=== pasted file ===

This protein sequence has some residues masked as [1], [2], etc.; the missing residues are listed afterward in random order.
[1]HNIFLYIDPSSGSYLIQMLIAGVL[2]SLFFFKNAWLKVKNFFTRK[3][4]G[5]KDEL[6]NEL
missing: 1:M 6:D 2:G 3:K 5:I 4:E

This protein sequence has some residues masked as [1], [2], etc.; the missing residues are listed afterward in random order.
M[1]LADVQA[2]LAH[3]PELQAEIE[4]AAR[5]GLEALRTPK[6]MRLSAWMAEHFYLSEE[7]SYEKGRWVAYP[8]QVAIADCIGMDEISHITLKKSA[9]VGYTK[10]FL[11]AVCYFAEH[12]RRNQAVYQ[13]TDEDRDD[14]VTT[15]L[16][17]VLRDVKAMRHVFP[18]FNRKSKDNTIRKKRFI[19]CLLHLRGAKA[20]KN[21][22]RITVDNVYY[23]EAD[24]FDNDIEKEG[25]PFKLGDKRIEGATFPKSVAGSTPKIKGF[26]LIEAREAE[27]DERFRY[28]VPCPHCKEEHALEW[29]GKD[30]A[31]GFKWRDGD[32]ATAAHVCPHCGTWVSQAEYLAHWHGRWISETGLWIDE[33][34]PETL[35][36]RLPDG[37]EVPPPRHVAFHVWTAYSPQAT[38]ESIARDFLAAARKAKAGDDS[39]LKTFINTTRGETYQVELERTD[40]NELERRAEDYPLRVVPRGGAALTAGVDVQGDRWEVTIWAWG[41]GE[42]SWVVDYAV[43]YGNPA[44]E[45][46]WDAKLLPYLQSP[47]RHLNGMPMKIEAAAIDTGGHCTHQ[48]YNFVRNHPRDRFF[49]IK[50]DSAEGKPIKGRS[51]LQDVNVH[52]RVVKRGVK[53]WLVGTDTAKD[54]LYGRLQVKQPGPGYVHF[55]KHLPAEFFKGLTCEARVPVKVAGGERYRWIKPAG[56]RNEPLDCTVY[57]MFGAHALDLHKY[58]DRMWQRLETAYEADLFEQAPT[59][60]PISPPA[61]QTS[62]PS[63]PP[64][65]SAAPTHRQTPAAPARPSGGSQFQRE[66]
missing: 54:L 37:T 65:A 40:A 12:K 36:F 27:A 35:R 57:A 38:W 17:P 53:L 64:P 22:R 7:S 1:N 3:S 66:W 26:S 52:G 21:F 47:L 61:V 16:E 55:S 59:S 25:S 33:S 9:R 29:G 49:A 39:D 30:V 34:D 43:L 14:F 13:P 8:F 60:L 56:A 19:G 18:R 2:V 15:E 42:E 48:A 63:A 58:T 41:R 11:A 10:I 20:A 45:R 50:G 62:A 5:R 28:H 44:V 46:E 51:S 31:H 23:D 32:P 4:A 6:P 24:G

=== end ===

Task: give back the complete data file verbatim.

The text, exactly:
This protein sequence has some residues masked as [1], [2], etc.; the missing residues are listed afterward in random order.
[1]HNIFLYIDPSSGSYLIQMLIAGVL[2]SLFFFKNAWLKVKNFFTRK[3][4]G[5]KDEL[6]NEL
missing: 1:M 6:D 2:G 3:K 5:I 4:E

This protein sequence has some residues masked as [1], [2], etc.; the missing residues are listed afterward in random order.
M[1]LADVQA[2]LAH[3]PELQAEIE[4]AAR[5]GLEALRTPK[6]MRLSAWMAEHFYLSEE[7]SYEKGRWVAYP[8]QVAIADCIGMDEISHITLKKSA[9]VGYTK[10]FL[11]AVCYFAEH[12]RRNQAVYQ[13]TDEDRDD[14]VTT[15]L[16][17]VLRDVKAMRHVFP[18]FNRKSKDNTIRKKRFI[19]CLLHLRGAKA[20]KN[21][22]RITVDNVYY[23]EAD[24]FDNDIEKEG[25]PFKLGDKRIEGATFPKSVAGSTPKIKGF[26]LIEAREAE[27]DERFRY[28]VPCPHCKEEHALEW[29]GKD[30]A[31]GFKWRDGD[32]ATAAHVCPHCGTWVSQAEYLAHWHGRWISETGLWIDE[33][34]PETL[35][36]RLPDG[37]EVPPPRHVAFHVWTAYSPQAT[38]ESIARDFLAAARKAKAGDDS[39]LKTFINTTRGETYQVELERTD[40]NELERRAEDYPLRVVPRGGAALTAGVDVQGDRWEVTIWAWG[41]GE[42]SWVVDYAV[43]YGNPA[44]E[45][46]WDAKLLPYLQSP[47]RHLNGMPMKIEAAAIDTGGHCTHQ[48]YNFVRNHPRDRFF[49]IK[50]DSAEGKPIKGRS[51]LQDVNVH[52]RVVKRGVK[53]WLVGTDTAKD[54]LYGRLQVKQPGPGYVHF[55]KHLPAEFFKGLTCEARVPVKVAGGERYRWIKPAG[56]RNEPLDCTVY[57]MFGAHALDLHKY[58]DRMWQRLETAYEADLFEQAPT[59][60]PISPPA[61]QTS[62]PS[63]PP[64][65]SAAPTHRQTPAAPARPSGGSQFQRE[66]
missing: 54:L 37:T 65:A 40:A 12:K 36:F 27:A 35:R 57:A 38:W 17:P 53:L 64:P 22:R 7:S 1:N 3:S 66:W 26:S 52:G 21:F 47:L 61:V 16:E 55:S 59:S 25:S 33:S 9:R 29:G 49:A 39:D 30:V 34:D 43:L 14:F 13:P 8:F 60:L 56:A 19:G 18:R 2:V 15:E 42:E 48:A 63:A 58:T 41:R 11:A 10:I 20:A 45:R 50:G 62:A 5:R 28:H 44:V 46:E 51:S 31:H 23:D 32:P 4:A 6:P 24:G